Developing Standard Operating Procedures

When a new application is deployed in Fedora, it is critical that you add a standard operating procedure (SOP) for it. This documents how the application is deployed in Fedora. Consult the current Standard Operating Procedures and if one is missing, please add it.

You can modify this documentation or any of the current Standard Operating Procedures by making a pull request to the Pagure project.

Adding a Standard Operating Procedure

To add a standard operating procedure, create a new reStructedText file in the sop directory and then add it to the index file.

SOP text file names should use lowercase with dashes. Describe the service and end the page name with ”.rst”.

Stuff every SOP should have

Here’s the template for adding a new SOP:

=========
SOP Title
=========
Provide a brief description of the SOP here.

Contact Information
===================
Owner
  <usually, Fedora Infrastructure Team>
Contact
  <stakeholder fas groups, individuals, IRC channels to find the action>
Location
  <Relevant URIs, etc>
Servers
  <affected machines>
Purpose
  <a brief description of the SOPs purpose>

Sections Describing Things
==========================
Put detailed information in these sections

A Helpful Sub-section
---------------------
You can even have sub-sections.

A Sub-section of a sub-section
^^^^^^^^^^^^^^^^^^^^^^^^^^^^^^

If a current SOP does not follow this general template, it should be updated to do so.

SOP Formatting

SOPs are written in ReStructuredText. To learn about the spec, read:

The format is somewhat simple if you remember a few key points:

  • Sections are deliniated by underlined texts. The convention is:

    • Title has “=” above and below the title text, at least as many columns as the title itself.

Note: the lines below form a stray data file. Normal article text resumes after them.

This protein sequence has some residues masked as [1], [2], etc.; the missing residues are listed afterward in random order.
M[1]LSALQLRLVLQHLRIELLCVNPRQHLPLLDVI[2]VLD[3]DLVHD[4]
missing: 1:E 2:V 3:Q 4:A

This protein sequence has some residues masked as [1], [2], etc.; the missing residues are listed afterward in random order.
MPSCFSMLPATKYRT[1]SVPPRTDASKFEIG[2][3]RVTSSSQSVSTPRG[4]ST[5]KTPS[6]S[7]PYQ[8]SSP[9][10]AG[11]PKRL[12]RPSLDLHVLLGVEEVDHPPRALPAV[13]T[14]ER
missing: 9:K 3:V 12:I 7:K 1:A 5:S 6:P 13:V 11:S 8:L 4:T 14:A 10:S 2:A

• Top level sections are underlined by “===” - at least as many columns as the section title in the line above.
    • Second level sections are underlined by “—”
    • Any of ! " # $ % & ' ( ) * + , - . / : ; < = > ? @ [ \ ] ^ _ ` { | } ~ are valid section deliniators. If you need more than two section levels, choose between them but be sure to be consistent.
  • Indents are significant. Only indent for things like block quotes, nested lists etc. Match the tabstop of the document you are editing. Make note of the indentation level as you nest lists.

  • Use literal blocks for code and command sections. An indented section found after :: and a newline will be processed as a literal block. Like this:

    Literal blocks can be nested into lists (think a numbered sequence of steps)
    
    1. Log into the thing
    
    2. run a command::
    
        this indented relative to the first content column of the list
        so it is a block quote
    
       This line begins at the first content column of the list,
       so it is considered a continuation of the list content.
    
    3. Log out of the thing.
    
  • For inline literals (commands, filenames, anything that wouldn’t make sense if translated, use your judgement) use double backticks, like this:

    You should specify your Fedora username and ssh key in ``~/.ssh/config`` to make connecting
    better.
    
  • If nesting and mixing content types, use newlines liberally. A bullet list doesn’t need newlines, but if a list item’s content spans more than one line, a newline is required. If a list is nested, the top level list should have newlines between list members.